Opportunity Cost

My eight year old daughter recently completed the economics unit for her third grade social studies class.  I have to say that I have always felt this is a topic that should be taught early, as it has such a direct relation to our daily lives.  It is some good shit to learn, especially in this age of giving our children everything just to keep up with our neighbors or relieve our guilt for not spending enough time with them. 


My daughter’s favorite term from this unit is opportunity cost.  She uses this as frequently as possible to point on the many ways I could have made better choices, which by the way I truly appreciate.  It started out cute; at the grocery store she would point at the Chips Ahoy and tells me if she chooses those then she will be giving up the “opportunity” to get the Oreos.  I agree and tell her I am glad that she sees what she is learning can be applied outside of the classroom.  She then goes on a dissertation about how difficult it is to make the choice and it would be easier if she could get both because then the people making them would stay employed.  A noble response and I commend the manipulation that goes along with her statement.  I tell her to pick one and when I turn around to yell at her sister she puts both packages in the cart anyway.  Later she defends this action with some more economic BS.


She has also chosen to analyze my life and the choices I have made.  On our way to some activity that is clearly not for me (because what is these days?), she will ask why I chose not to work and make money so we can do more things.  WOW…there are so many ways to answer this question, but not many that will make sense to an eight year old.  “Well, mommy works part-time so that I can be home for you and be able to take care of you and your sister.  This is also a job, so it is like I work full-time.”  I know it fell on deaf ears like most things I say, but like most things I say, it is for myself more than the kids.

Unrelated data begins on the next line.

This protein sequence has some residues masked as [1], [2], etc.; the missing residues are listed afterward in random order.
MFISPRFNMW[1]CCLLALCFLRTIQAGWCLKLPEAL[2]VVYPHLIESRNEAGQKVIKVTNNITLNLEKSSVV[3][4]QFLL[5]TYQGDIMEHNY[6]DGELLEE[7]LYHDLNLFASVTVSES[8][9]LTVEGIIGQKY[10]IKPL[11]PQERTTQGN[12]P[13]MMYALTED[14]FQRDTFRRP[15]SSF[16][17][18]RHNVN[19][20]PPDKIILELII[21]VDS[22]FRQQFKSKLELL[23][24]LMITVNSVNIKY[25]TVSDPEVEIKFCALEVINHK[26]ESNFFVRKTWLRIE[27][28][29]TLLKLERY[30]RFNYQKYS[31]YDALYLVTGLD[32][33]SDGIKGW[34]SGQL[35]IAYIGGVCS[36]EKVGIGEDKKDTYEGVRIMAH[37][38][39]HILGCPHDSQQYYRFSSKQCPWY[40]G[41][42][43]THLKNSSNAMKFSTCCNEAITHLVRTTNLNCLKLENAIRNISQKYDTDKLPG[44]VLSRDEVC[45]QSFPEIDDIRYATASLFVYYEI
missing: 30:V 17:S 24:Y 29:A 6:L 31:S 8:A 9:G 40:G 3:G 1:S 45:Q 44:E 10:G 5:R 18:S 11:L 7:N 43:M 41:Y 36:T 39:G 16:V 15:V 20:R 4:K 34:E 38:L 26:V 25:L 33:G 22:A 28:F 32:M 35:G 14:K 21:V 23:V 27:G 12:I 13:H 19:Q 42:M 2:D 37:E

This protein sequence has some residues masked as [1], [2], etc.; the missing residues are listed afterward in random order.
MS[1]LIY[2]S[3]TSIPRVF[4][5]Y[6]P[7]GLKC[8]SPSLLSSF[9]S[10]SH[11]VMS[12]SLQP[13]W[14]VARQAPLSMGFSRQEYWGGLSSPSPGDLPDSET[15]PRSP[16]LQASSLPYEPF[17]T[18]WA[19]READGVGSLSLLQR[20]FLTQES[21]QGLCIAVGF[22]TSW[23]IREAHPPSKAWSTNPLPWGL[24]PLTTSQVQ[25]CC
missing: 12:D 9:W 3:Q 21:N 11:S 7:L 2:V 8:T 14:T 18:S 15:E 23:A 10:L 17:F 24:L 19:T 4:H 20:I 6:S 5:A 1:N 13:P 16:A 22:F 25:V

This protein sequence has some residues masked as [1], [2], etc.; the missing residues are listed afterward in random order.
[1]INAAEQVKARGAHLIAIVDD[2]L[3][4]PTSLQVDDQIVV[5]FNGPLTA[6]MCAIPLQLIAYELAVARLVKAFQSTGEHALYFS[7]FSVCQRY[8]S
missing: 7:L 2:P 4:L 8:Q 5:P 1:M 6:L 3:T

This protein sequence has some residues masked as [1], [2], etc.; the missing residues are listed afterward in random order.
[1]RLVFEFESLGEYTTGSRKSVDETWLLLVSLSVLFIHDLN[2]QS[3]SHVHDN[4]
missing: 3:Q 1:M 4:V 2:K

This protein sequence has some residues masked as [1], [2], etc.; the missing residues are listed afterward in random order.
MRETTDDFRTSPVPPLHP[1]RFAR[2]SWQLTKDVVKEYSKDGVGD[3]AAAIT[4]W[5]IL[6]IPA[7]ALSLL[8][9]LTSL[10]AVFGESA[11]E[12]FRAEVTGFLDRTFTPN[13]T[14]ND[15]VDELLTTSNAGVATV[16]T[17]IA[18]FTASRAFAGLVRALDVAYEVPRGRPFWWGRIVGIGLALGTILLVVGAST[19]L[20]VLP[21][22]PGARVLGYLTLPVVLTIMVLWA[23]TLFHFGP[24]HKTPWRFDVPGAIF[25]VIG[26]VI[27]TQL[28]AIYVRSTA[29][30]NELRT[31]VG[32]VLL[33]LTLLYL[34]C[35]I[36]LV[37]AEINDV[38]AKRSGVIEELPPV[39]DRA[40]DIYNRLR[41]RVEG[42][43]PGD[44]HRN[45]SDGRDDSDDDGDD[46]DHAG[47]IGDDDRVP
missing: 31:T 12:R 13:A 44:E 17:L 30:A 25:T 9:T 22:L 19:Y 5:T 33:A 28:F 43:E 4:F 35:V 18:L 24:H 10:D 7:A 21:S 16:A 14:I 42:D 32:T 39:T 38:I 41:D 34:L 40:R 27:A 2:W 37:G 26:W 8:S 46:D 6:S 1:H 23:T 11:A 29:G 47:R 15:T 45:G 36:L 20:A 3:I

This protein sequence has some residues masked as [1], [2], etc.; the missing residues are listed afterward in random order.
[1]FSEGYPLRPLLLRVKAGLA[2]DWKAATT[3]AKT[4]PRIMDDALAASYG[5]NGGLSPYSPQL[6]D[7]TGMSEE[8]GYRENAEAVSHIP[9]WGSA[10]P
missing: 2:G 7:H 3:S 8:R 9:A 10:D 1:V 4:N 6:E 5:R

I have decided to come up with some of my own examples of opportunity cost that I may use in our point-counterpoint discussions, because it is healthy to argue and keep score with a child.  So here we go:

 The cost of my comfort is allowing you to come to my bed after you wake up with a nightmare

The cost of my ability to do anything for myself is being available 24/7 for you and your sister

The cost of my privacy is your ability to interrupt my 45 second trip to pee

The cost of my enjoying a meal while it is warm, is ensuring you kids are eating

The cost of my relaxing is being a maid for everyone


You get the picture, as a parent anything you want or desire is always trumped by our children’s wants and needs.  I have decided to re-define the economic terms she has been using so that they more accurately reflect the way kids understand them:

Opportunity Cost – Getting what I want instead of what mom wants

Want – Something that I ‘Need’, but mom calls a ‘Want’

Need – You know; DSI, ice cream, TV in my room – things I need to survive

Scarcity – My mom’s sanity

Income – Something mom doesn’t make enough of

Limited Resources  – ??? Does not compute….

Spending – I could do more if mom would work more

Specialization – My special ability to have mom get done what I need (also known as manipulation)


It is important that you become familiar with these terms, as you will be tested on them regularly, as will your patience.   Since the kids are in school today, I am going to give up the opportunity to clean their bathroom and take a trip to Macy’s to acquire a want, which after looking at my sorely outdated wardrobe is more of a Need.


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